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Undiagnosed Problem/Question


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I have an aunt who is in her late 60's, whose family thought she was suffering from dementia/Alzheimers, but the doctors say no. She is exhibiting inappropriate responses to things - like starting to giggle/laugh before she tells a joke and laughing all the way through the telling, even when it's not funny; talking about sex at inappropriate times when no-one else is talking about it or interupting totally unrelated conversations to talk about it or laughing during conversations that are not funny - like if someone is talking about car problems or health problems - she laughs. Does anyone know what might be causing this?

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What sort of doctors have you taken your aunt to see? The symptoms you describe sound like they could possibly be aspects of frontal lobe disinhibition. the frontal lobes are the seat of judgment in the brain, and also the "brakes" which allow you to inhibit impulses that are not socially appropriate. If something is happening to the frontal brain, symptoms of the variety you describe can occur. You may want to have your aunt evaluated by a neuropsychologist who can perform testing which is able to detect subtle functional problems when an MRI cannot yet see anything. This isn't cheap testing, but it might be worth doing. It could be drug abuse too.

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Your aunt needs to evaluated by a physician who specializes in geriatrics (the assessment and treatment of older people). There are all sorts of things that can go on that can make an older adult "act funny." I assume that the reason why you are concerned about your aunt's behavior is that this is a change for her and she didn't previously behave this way.

Potential problems can be caused by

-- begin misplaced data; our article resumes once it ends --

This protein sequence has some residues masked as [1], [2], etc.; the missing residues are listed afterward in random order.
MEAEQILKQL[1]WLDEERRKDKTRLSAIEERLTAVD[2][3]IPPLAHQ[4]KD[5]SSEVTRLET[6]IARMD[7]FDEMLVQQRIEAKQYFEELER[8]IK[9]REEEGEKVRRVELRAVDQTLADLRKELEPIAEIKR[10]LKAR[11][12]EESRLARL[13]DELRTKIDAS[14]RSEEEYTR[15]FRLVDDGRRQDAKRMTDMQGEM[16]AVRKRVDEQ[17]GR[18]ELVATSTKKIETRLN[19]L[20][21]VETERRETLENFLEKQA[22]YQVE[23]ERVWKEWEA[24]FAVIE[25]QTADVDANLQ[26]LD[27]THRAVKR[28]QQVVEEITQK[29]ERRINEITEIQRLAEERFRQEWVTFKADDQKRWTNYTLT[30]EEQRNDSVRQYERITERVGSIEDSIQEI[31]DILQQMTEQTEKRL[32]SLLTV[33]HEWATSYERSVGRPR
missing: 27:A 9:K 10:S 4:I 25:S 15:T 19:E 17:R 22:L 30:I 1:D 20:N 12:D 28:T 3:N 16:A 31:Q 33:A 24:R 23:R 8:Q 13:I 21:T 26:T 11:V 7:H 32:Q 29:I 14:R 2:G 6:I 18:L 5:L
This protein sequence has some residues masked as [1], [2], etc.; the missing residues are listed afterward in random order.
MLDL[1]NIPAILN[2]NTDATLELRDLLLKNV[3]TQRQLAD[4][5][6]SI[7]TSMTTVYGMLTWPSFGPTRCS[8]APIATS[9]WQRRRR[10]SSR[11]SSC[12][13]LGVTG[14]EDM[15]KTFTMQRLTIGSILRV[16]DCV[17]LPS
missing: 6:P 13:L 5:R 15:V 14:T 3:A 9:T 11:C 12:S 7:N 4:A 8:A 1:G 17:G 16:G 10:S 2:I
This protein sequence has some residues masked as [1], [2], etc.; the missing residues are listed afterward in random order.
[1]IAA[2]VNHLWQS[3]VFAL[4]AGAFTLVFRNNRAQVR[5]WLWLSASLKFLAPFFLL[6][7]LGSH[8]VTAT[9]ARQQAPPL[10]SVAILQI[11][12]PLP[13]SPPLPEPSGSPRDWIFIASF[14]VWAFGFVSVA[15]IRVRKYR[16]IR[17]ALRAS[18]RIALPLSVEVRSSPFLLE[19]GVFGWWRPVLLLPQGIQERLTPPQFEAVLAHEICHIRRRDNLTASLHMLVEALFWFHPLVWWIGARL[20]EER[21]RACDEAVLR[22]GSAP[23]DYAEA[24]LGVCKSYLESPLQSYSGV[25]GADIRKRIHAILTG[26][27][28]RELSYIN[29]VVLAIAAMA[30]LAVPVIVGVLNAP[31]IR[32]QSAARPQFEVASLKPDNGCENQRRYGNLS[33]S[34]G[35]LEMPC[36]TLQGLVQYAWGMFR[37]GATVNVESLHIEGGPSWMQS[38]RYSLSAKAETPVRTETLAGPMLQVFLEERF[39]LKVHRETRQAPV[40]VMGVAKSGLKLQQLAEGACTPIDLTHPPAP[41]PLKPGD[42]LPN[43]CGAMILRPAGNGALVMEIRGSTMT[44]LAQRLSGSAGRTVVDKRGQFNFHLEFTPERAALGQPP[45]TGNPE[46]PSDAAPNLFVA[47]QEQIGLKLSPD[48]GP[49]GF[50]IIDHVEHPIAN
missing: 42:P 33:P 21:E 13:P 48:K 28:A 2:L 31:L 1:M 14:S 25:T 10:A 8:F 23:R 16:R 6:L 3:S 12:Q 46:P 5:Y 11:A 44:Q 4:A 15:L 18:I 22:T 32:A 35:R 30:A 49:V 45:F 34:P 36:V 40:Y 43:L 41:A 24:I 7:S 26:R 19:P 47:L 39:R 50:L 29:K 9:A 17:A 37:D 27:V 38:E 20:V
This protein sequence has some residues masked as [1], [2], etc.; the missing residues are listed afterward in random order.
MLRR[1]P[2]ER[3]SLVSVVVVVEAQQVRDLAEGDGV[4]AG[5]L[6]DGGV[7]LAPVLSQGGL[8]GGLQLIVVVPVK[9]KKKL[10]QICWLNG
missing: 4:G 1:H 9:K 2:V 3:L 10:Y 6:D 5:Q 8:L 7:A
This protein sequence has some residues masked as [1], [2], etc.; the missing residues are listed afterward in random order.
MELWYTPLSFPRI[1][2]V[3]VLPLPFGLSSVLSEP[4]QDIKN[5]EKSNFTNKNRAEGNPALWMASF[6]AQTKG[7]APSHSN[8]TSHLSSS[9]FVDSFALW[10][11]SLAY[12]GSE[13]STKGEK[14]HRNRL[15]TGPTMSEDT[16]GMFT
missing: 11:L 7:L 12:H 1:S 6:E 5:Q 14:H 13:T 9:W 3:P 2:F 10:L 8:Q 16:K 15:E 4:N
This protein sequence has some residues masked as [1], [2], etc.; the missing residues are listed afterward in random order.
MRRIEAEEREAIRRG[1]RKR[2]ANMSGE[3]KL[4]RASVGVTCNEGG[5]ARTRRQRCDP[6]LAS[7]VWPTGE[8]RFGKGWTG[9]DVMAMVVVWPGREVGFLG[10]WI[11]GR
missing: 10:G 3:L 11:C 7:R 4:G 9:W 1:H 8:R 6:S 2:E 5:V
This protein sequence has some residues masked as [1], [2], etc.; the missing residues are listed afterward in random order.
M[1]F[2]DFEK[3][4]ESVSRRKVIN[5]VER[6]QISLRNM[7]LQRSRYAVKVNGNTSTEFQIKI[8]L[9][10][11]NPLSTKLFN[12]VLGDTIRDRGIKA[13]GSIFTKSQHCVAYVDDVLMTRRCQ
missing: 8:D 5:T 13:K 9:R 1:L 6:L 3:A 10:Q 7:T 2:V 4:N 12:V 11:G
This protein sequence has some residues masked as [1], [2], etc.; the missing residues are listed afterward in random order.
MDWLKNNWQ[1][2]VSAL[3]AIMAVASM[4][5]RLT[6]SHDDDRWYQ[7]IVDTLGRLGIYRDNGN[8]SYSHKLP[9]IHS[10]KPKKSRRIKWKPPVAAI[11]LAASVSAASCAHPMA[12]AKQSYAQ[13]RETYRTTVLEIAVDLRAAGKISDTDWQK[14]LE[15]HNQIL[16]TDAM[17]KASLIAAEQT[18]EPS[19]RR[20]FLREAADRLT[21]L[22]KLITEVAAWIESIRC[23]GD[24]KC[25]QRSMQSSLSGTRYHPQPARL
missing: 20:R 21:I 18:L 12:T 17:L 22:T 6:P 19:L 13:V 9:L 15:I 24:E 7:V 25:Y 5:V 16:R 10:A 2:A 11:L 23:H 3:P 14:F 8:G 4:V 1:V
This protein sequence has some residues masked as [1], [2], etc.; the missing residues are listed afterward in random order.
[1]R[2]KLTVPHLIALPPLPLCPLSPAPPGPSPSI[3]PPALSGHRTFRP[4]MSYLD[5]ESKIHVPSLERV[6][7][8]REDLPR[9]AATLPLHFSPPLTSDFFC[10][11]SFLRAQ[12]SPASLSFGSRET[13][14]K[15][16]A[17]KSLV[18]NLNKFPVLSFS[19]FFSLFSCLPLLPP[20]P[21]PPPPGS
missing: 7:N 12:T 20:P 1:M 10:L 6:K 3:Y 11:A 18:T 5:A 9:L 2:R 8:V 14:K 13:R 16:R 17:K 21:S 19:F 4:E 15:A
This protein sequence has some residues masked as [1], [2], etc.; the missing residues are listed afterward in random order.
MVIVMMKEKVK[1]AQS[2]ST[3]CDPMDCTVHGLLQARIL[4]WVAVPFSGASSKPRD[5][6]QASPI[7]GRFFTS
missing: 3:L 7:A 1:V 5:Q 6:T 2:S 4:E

Overmedication or medications that are interacting with each other in a bad way

Physical illnesses or problems (of a medical nature such as vitamin deficiencies, hormone imbalances, etc, etc)

Undiagnosed mental illnesses

The physician needs to start with a complete physical and lab tests first, to make sure rule out medical conditions. It would be best if someone who knows what's going on can go with your aunt to the doctor to explain the behavior changes if she is unaware of them, or does not know how to describe them.

If no medical condition is causing the problem, then get a referral to a mental health clinician who specializes in geriatrics (hopefully, the physician has a list of names that he or she can recommend). A licensed clinical psychologist is probably the best type of professional to consult, as they have more training and experience in assessment/diagnosis. That clinician (in consultation with other professionals, perhaps a neurologist, if necessary) should be able to help get a handle on what's going on.

FYI- There is type of dementia called Pick's Disease (or Pick's dementia) that can cause dramatic personality changes. This disease attacks the frontal part of the brain (that Dr. Dombeck described in his reply). This could very well be what is happening.

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